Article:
Common Dietary Supplements for Dogs
You humans aren’t the only ones who can benefit from the right dietary supplements; they can be good for us dogs, too. Dogs with particular conditions, such as arthritis, may get the most benefit, but even dogs that are healthy as a horse (so to speak) may see improvements. If you’re curious about dietary supplements for dogs, check out the list below of some of the most common kinds.
(Quick caveat: the FDA doesn’t test supplements for effectiveness and safety for humans, and they don’t do it for pets, either. While there’s scant clinical research on the efficacy of the following supplements in dogs, their benefits are supported by anecdotal evidence. Some dog owners figure that they may as well add a supplement if it could help and doesn’t hurt, while others are more conservative. Keep all this in mind when considering supplements for your pet.)
A Quick Look At Dietary Supplements for Dogs
The anti-inflammatory properties of the omega-3 fatty acids in fish oil may help with joint health, making it popular with owners whose dogs suffer from arthritis. It’s also said to help with heart health, as well as help alleviate skin allergies and improve coat quality, too.
It’s important to know that it’s not just the amount of omega-3 fatty acids in a diet that matter, but the ratio of omega-3 fatty acids to omega-6 fatty acids. Dogs who eat kibble or grain-fed meat likely get a lot more omega-6s, which are found in grains, as well as eggs, nuts, poultry, and vegetable oils. Dogs who eat primarily grass-fed meat likely have much lower omega-6 levels and may not see as much benefit from fish oil.
More and more studies are demonstrating how important good gut bacteria is to human health, and the same is true for dogs, too. The microbiome, as it’s called, helps with digestion and immunity. Probiotics help build a healthy microbiome and are found in many varieties of dairy foods like kefir, yogurt, cheese, and cottage cheese, as well as fermented foods like kimchi, sauerkraut, tempeh, and miso.
There are probiotic supplements made specifically for dogs, but you may want to give them human-grade probiotic supplements or see if your dog likes any of the foods above. Many owners like to supplement with probiotics to help with digestive issues or after a bout of antibiotics, which kill good bacteria along with the bad.
Cells in the body use this coenzyme for growth and maintenance. Like humans, dogs produce their own CoQ10, but levels drop with age. It’s typically used for heart health in older dogs with heart disease. Other owners supplement with CoQ10 to help with their older dog’s cognitive health, though there isn’t as much research on the benefits of this.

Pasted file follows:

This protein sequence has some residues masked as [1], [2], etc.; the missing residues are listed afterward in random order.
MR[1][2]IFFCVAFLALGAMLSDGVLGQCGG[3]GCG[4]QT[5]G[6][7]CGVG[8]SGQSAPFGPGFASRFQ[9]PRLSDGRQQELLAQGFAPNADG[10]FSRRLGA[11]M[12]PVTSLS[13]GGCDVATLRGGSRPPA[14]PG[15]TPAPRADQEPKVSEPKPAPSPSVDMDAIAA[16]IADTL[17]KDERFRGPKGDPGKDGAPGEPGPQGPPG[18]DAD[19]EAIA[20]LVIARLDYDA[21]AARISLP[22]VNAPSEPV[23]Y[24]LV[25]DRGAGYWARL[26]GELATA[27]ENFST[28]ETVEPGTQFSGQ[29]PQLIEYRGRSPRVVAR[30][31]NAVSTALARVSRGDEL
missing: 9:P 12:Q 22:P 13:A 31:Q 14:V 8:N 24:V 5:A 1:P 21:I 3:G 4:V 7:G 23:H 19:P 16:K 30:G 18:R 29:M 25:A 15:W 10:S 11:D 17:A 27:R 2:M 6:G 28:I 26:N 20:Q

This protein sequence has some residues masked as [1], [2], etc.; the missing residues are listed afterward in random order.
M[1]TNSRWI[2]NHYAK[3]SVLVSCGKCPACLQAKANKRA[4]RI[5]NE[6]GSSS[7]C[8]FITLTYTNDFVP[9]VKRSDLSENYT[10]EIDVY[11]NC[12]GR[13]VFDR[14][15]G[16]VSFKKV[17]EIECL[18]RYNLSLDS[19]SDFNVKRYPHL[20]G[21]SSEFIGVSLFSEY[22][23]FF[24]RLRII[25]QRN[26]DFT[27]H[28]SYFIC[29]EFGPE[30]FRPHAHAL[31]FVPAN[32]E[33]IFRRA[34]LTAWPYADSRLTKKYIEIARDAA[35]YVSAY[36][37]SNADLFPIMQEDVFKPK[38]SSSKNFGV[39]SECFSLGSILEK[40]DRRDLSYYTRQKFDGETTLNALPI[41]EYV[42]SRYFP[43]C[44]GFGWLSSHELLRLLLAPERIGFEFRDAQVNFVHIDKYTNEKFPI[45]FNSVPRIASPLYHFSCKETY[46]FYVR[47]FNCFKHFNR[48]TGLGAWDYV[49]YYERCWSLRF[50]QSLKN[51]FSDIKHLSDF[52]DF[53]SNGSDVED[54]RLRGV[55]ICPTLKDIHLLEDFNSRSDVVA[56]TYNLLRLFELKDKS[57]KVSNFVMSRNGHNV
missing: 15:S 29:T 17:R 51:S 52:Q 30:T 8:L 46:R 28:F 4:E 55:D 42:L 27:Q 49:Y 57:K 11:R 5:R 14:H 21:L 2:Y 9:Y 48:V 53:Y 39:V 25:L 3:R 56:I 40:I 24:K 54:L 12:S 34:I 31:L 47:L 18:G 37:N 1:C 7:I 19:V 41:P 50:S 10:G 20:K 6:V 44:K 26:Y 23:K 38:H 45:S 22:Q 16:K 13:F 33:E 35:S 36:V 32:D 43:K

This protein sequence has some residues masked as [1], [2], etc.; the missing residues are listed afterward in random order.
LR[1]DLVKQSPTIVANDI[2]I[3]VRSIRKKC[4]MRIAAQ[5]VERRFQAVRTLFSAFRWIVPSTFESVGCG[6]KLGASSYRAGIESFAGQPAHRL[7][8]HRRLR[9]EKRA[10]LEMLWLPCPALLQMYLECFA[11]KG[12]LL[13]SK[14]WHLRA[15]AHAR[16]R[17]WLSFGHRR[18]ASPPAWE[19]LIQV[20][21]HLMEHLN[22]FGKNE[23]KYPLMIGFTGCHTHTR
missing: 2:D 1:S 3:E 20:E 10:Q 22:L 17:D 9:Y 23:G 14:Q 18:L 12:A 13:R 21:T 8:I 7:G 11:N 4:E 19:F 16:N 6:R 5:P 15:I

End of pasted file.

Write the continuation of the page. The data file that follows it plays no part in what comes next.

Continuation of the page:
Glucosamine and Chondroitin
These two supplements are separate but often given together to help support joint health. Chondroitin helps build tendons, ligaments, cartilage, and bones, and glucosamine is an amino sugar that serves as a building block of chondroitin. Dogs with arthritis may benefit from these supplements, which are said to improve mobility and help reduce pain.
Fiber can help dogs with digestive issues, just as it can in their humans. Commercial dog foods typically have enough fiber, but dogs eating a mainly meat diet may benefit from additional fiber. There are fiber supplements for dogs in pill or chew forms, or owners can easily supplement on an as-needed basis with fiber-rich foods like canned pumpkin, vegetables, and brown rice.
What About Multivitamins?
There’s not good evidence that a multivitamin is a beneficial supplement for most dogs, and in fact a multivitamin could lead to excess of certain fat-soluble vitamins, depending on your dog’s current diet.
Dogs eating a kibble-based diet will most likely get the essential nutrients they need from their food. Dogs on other diets, such as a BARF (bones and raw food) diet, may be missing nutrients, but owners can supplement to fill in the individual gaps rather than give a general vitamin.
Before Starting Supplements
Take a look at your dog’s current diet and possible needs when deciding what to supplement with. Remember that humans and dogs don’t have identical nutritional needs, so something that’s vital for you may not be vital for us. For instance, we dogs can produce our own Vitamin C, so we don’t need to get it from outside sources. The point is, don’t spend money on nutrients your dog doesn’t need anyway.
Also, talk to your vet before starting any supplements to check for interactions with existing medications and to get your vet’s take on which supplements could help improve your dog’s health.
Finally, be sure to check out Snoozer’s Orthopedic Pet Products that can help alleviate symptoms for aging or arthritic dogs as well.
Maple's a little older, but with age comes wisdom, and Maple is always ready with great life advice! He's seen a lot in his lifetime, and he's happy to be spending his golden years sharing that experience with others.